We know about Paul Revere because of the poem by Longfellow, but even without it, he is a man who should be remembered. In a time when the colonies were struggling under harsh taxes, he and the Sons of Liberty were seeking independence from England. Throughout his life, Paul Revere was a patriot. He was also an artisan and created many beautiful silver items and engravings. He worked hard, much of that due to the need to care for sixteen children born of two wives. In a time when people didn't reach old age, Paul Revere lived into his eighties. A readable account with watercolor illustrations that depict the man and his time.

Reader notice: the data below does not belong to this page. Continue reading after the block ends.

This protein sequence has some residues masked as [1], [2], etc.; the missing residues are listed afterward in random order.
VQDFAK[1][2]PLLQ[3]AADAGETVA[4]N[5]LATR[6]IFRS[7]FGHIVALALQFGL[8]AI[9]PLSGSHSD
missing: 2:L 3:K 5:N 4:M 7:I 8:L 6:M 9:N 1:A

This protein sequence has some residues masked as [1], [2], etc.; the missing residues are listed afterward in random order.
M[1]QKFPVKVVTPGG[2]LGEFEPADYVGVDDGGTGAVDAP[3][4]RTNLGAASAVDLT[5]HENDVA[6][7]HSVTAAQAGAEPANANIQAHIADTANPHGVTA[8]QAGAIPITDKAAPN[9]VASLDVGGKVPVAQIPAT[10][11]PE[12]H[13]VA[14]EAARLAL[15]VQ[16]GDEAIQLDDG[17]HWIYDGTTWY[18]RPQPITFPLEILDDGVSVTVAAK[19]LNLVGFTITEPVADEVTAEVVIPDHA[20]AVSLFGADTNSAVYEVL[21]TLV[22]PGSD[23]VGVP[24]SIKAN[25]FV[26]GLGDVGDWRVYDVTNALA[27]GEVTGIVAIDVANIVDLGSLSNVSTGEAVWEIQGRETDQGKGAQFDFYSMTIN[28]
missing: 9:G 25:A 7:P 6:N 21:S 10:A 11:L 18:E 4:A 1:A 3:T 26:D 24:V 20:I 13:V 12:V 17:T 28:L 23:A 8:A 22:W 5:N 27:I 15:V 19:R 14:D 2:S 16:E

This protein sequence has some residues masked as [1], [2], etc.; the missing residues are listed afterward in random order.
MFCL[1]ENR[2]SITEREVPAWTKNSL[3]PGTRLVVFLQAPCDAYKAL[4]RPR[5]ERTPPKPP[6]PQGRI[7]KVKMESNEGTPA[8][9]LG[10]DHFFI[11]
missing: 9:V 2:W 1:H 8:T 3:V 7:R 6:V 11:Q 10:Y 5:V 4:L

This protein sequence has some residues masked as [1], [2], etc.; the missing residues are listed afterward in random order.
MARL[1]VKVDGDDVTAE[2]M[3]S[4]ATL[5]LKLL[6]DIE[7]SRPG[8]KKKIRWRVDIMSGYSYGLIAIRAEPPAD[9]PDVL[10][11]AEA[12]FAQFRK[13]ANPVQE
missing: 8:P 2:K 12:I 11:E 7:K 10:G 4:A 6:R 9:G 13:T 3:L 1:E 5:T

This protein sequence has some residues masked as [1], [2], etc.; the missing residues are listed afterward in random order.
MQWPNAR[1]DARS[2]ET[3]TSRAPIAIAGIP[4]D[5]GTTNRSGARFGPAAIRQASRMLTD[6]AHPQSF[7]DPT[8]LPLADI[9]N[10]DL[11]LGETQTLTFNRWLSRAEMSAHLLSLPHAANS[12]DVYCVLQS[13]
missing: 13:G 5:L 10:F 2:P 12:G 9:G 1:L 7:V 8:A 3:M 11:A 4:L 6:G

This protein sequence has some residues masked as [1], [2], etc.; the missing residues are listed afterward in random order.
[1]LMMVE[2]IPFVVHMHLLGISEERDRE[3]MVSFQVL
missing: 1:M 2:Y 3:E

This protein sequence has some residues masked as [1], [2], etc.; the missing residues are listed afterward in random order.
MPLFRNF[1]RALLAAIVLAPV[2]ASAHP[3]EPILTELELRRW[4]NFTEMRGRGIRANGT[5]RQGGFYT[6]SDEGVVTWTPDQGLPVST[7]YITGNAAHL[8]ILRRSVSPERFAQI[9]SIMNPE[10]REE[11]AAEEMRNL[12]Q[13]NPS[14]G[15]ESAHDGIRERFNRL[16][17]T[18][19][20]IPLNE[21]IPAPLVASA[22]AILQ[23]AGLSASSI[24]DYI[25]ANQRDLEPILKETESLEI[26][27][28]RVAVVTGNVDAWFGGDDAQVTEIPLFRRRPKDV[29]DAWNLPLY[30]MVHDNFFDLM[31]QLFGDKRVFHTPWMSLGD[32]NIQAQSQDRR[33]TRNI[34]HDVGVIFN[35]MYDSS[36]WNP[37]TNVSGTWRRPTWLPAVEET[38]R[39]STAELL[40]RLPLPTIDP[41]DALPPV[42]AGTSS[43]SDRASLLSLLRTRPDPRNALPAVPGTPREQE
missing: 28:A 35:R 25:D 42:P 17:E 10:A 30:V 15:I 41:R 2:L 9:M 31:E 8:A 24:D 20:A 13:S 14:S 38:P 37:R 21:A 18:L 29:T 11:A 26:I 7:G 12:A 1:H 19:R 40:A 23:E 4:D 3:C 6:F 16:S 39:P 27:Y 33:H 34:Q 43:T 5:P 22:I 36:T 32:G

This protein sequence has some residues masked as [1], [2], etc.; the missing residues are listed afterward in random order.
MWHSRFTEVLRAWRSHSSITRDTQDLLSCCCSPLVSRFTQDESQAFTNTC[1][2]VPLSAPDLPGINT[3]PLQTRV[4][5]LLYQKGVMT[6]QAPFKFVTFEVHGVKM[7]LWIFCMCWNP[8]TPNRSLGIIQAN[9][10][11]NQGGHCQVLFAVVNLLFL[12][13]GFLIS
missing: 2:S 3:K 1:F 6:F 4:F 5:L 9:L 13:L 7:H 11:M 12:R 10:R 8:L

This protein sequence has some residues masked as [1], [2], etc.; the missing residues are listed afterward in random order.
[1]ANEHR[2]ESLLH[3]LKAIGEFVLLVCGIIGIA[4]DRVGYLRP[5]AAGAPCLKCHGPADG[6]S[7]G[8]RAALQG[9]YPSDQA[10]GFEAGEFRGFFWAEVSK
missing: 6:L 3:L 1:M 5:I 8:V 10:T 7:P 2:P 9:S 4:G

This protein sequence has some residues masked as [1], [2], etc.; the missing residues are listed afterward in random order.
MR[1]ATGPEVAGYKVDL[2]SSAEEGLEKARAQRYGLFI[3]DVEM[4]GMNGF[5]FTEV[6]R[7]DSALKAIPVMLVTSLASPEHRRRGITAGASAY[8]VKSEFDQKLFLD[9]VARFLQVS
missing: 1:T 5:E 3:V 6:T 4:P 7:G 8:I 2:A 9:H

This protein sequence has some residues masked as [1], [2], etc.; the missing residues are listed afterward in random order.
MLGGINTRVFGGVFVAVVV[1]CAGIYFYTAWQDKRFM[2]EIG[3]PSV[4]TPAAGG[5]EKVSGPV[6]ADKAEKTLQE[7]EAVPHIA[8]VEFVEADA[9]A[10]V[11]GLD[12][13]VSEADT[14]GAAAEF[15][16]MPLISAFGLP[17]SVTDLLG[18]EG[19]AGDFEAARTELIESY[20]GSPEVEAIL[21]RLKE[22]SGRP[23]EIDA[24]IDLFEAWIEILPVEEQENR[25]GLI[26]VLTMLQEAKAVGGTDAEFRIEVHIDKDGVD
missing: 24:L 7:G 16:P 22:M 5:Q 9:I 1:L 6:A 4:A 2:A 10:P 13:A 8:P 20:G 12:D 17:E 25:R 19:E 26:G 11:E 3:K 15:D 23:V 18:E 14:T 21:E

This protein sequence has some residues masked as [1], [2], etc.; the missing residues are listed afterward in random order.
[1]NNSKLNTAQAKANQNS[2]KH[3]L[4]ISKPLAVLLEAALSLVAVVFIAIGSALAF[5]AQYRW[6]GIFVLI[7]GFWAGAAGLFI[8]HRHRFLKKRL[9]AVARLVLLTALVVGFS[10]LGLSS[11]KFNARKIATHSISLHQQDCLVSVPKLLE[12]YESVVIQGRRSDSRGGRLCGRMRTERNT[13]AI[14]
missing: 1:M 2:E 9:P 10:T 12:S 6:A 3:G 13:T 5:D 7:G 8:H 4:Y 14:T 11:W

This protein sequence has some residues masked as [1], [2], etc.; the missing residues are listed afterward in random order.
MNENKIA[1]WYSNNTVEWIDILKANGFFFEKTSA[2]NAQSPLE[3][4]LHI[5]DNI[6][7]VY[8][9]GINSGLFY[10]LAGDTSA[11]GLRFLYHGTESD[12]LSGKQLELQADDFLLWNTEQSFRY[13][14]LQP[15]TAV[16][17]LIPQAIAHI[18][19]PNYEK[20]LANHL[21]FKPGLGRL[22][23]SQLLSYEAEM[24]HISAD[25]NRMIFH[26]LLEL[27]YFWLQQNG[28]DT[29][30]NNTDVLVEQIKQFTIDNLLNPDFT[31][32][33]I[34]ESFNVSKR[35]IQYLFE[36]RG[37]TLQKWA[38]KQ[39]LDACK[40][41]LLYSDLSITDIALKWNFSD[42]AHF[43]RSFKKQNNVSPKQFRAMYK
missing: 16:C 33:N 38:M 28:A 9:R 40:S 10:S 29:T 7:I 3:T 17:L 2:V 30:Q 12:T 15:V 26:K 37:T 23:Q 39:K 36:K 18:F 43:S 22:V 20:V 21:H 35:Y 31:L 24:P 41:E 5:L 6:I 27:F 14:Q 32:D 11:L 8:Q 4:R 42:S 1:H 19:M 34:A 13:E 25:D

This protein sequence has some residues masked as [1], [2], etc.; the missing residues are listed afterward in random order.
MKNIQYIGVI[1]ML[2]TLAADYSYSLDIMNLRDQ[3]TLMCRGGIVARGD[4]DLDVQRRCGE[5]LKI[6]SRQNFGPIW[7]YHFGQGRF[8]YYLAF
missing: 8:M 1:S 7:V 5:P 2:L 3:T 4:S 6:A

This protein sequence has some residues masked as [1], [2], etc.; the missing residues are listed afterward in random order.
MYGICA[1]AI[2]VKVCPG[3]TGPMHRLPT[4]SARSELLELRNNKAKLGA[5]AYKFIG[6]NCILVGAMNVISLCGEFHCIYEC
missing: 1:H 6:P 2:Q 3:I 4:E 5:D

School Library Journal
Gr 1-3-As in other entries in the series, Adler briefly traces his subject's life, covering the major points and important dates. He points out how Revere's famous etching of the Boston Massacre distorted what really happened in order to fan anti-British sentiment. The famous midnight ride is described, but not allowed to overwhelm the rest of the man's accomplishments. The matter-of-fact, easy-reading text is enlivened and expanded upon by the Wallners' attractive and informative line and watercolor artwork. Jean Fritz provides more period detail in And Then What Happened, Paul Revere? (Putnam, 1973), but for those maddening first-and-second grade biography assignments, Adler presents one of the few respectable options. A welcome addition.-Elaine Fort Weischedel, Turner Free Library, Randolph, MA